Orfee sitting

Wee/Francesco Scavetta & Batagraf/Jon Balke
Choreography: Francesco Scavetta. Original version created in collaboration with the dancers: Juan Dante Murillo Bobadilla, Gry Kipperberg, Kristina Søetorp/Ingrid Berger Myhre, Meri Pajunpää, Arnulfo Pardo Ravagli/Sudesh Adhana, Orfee Schuijt, Soile Voima.
Music: Jon Balke. Played live by: Jon Balke & Batagraf (Jon Balke, Snorre Bjerck, Ingar Zach/Helge Norbakken)
Light Design: Stefano Stacchini. Costumes: Gjøril Bjercke Sæther. Production leader: Gry Kipperberg. Photos: Edith Zehentmayer, Patrick Beelaert, Bjørn-Eivind Årtun and Wee
Production: Wee. Co-producer: Dansens Hus – National Scene for Dance/Oslo. Supported by: Arts Council Norway, Fund for Performing Artists, Fond for Lyd og Bilde, UD –Norwegian Foreign Affairs/DTS, Italian Institute of Culture of Buenos Aires, Italian Institute of Culture of New Delhi, Nordic-Baltic mobility program, Dansmakers Amsterdam. in collaboration with: SEAD/ Salzburg, Festival Buenos Aires Danza Contemporanea/ Buenos Aires, Bienal Internacional de Dança do Ceará / Fortaleza (Brazil)

The Surprised body project is a dance piece that focus on choreographical and compositional issues and sees the body and the movement as its central element.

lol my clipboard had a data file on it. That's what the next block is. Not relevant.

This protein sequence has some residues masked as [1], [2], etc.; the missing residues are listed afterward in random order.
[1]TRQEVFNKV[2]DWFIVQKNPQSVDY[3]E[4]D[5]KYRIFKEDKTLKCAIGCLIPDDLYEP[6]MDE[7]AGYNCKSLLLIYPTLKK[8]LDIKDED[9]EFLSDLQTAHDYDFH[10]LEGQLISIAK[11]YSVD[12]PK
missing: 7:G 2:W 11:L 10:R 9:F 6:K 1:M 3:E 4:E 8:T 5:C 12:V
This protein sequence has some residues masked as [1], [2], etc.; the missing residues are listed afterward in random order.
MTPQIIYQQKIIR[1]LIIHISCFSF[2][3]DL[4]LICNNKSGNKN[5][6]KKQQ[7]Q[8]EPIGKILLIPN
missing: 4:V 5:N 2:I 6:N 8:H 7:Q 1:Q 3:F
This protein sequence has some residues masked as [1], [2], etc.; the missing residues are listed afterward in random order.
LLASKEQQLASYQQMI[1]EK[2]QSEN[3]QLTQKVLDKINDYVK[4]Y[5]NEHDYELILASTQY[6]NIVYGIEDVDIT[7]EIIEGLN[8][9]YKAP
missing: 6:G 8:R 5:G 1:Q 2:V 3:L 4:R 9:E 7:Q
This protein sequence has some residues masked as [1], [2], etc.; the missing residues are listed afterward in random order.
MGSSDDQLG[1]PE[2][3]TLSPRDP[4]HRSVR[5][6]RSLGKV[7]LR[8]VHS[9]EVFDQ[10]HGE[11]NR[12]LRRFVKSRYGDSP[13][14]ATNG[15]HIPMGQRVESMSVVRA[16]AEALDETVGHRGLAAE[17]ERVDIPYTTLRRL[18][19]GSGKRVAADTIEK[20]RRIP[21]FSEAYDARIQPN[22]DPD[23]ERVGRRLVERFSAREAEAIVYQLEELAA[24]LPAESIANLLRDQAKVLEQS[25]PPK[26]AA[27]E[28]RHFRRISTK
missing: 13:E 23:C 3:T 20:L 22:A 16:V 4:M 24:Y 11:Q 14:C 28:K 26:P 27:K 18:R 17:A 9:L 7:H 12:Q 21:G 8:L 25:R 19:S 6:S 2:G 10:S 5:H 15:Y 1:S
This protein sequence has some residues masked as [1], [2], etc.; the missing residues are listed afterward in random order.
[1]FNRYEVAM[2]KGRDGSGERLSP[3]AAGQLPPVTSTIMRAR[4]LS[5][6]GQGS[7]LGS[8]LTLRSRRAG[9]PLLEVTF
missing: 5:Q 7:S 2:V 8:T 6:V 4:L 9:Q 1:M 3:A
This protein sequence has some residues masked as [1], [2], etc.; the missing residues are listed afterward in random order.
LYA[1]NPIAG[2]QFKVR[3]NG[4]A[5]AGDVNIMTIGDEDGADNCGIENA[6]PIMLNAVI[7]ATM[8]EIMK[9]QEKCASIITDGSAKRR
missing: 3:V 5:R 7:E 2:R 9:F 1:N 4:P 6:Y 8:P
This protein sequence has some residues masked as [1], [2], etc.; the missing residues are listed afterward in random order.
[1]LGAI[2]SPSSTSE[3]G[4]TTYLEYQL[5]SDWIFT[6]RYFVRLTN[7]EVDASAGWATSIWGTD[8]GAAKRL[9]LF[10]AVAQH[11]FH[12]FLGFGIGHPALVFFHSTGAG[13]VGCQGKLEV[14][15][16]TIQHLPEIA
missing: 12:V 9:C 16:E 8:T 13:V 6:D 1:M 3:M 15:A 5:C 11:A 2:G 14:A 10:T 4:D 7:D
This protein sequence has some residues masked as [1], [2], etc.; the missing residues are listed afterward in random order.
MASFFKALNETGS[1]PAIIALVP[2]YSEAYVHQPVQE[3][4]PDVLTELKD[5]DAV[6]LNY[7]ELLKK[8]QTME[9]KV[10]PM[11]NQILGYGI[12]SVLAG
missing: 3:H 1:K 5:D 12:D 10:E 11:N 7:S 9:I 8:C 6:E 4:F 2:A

The project has been developing, as an ongoing creative process, by creating several new versions of the work while touring in different countries, sometimes also involving guest dancers and new composers to participate in the performance.
Since its premiere in Buenos Aires, in October 2010, the Surprised body project has been successfully presented in 25 countries in Europe, Asia and South America.

Orfee sitting Gry turning Soile b Orfee fallin Soile from the back Dante Jump Soile puppet 2

Already as a title, Surprised body project defines a metaphorical space. The image of a body in a constant alert, escaping from a habitual daily body and from any kind of routine. The sense of “surprise” is intended as the inner state that allows to be constantly ready to “react” and respond, as individual and as a group. To affect each other, by any physical decision, also throughout structured improvisations and instant composition.

“When you “affect” something, you are at the same time opening yourself up to being affected in turn." (Brian Massumi)
We challenged and intensified the body awareness, by approaching the movement avoiding tactics and routines. The goal, or better, a sort of utopia, has been the scornful athleticism, the absurd acrobatics of a body in balance, that state of precariousness, not only physical, in which one might fall at any moment, even if this will not happen. A constant tension between falling and regaining balance.
A movement which does not show itself, but which happens.
A disjointed body manipulation, a concentrate of fluidity and deformation, humour and folly.